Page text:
The rhythmic sound in this group is produced entirely by beating but in different ways.

Percussion instruments without skin include:
1. sihal
2. tanak
3. rabub / mahhar

1. Sihal

This is also called tasa, sinug or ring and consists of a pair of cymbals made from copper and round in shape. The player holds each cymbal in one hand and produces the sound by beating both cymbals together. The sihal is used in many Omani genres such as funun al-bahr, the aiyala and the wailiya. The sihal not only embellishes the rhythm but also has a special role in some genres like the midema.




2. Tanak

The tanak is an Arabicised form of the English word, 'tank'. The term is used to describe an empty tin that has been squeezed in the middle. The sound is produced when it is beaten with two sticks. Sometimes it is called 'pato' - a name of African origin. The tanak is an essential element in some genres such as the lewa, at-tanbura, riwa and the mikwara.

 

3. Rabub / mahhar

The name rabub is given to small spiral sea shells which are found on the Sultanate's beaches. As long as the two shells are stuck together with the animal still inside them they are called ad-dok. After separating the two shells from each other and removing the animal, it takes the name mahhar. Children use the mahhar in celebrations for the 15th of Ramadhan. However, depending on the region it can be called different names. In coastal areas, the instrument is often called qaranqashu or toq-toq; in the Dhahirah region, away from the sea, it is called talmis.

The children use the mahhar to emphasize the rhythm of their singing. The sound is produced by hitting the two shells together. In the villages and cities of the interior, the children use two stones rather than shells in their festivities.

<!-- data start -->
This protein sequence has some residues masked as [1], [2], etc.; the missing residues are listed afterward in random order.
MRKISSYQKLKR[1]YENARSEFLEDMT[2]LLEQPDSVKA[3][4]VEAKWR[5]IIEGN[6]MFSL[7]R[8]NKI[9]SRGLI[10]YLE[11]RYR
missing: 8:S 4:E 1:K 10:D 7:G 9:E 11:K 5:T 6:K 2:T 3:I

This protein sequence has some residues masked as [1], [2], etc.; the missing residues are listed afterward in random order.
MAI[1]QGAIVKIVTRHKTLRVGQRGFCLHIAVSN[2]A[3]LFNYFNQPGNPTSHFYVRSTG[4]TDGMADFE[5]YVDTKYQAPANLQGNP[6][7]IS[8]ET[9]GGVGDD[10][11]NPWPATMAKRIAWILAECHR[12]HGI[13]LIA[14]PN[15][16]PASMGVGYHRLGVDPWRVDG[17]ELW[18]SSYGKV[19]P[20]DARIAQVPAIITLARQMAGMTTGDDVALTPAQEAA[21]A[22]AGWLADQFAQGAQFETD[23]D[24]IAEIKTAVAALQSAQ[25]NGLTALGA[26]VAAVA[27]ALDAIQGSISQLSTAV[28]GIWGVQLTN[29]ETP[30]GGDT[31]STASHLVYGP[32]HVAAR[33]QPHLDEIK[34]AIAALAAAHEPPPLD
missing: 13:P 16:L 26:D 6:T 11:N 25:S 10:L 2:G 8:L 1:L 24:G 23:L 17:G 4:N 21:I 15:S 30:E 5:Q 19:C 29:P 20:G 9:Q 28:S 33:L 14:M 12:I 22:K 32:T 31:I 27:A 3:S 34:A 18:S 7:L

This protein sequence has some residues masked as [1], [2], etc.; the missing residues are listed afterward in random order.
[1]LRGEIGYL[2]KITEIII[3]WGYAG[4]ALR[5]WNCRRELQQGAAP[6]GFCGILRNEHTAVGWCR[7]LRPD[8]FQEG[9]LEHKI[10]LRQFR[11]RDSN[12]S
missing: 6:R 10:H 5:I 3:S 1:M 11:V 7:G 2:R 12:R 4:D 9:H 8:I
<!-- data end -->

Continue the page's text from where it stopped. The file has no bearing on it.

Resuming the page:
C. Wind instruments.

Some people may be surprised to find wind instruments classified as elements of the rhythmic instruments' group. However, if the functions of the instruments are looked at more closely, the reason behind this inclusion becomes clear. These instruments are not used as melodic instruments because they cannot produce different tones to form a melody. They contain only one hole that produces one tone. This tone is interrupted by vibrations of the tongue while blowing so that a rhythmic sound effect results. The sound produced by blowing is only to emphasize the rhythm, aiming mainly to embellish it or stress some of its parts.

Rhythmic instruments by breathing include:

1. Gim
2. Burgham

1. Gim

The gim sometimes pronounced 'yim' is a sea shell that is prepared for blowing into, either through cutting its upper part or by making a hole in it. The gim produces one tone which is rhythmically used as described above. It adds additional colour to other single-skinned rhythmic instruments.

The gim is used in many funun that include genres in connection with traditional healing ceremonies such as the maidan and funun al-bahr (sea genres) like the midema and ash-shubani as well as entertainment genres like the lewa and others.

2. Burgham

The burgham is made from the horn of a big animal such as oryx, ibex or buffalo. The player blows into one hole that is adjacent to the closed and pointed edge, producing one tone which the player uses in a rhythmic manner according to the rhythm of the genre. Even if the player extends the tone of the burgham, its general rhythmic function always becomes very clear. The burgham is used in saber genres like the razha and the azi.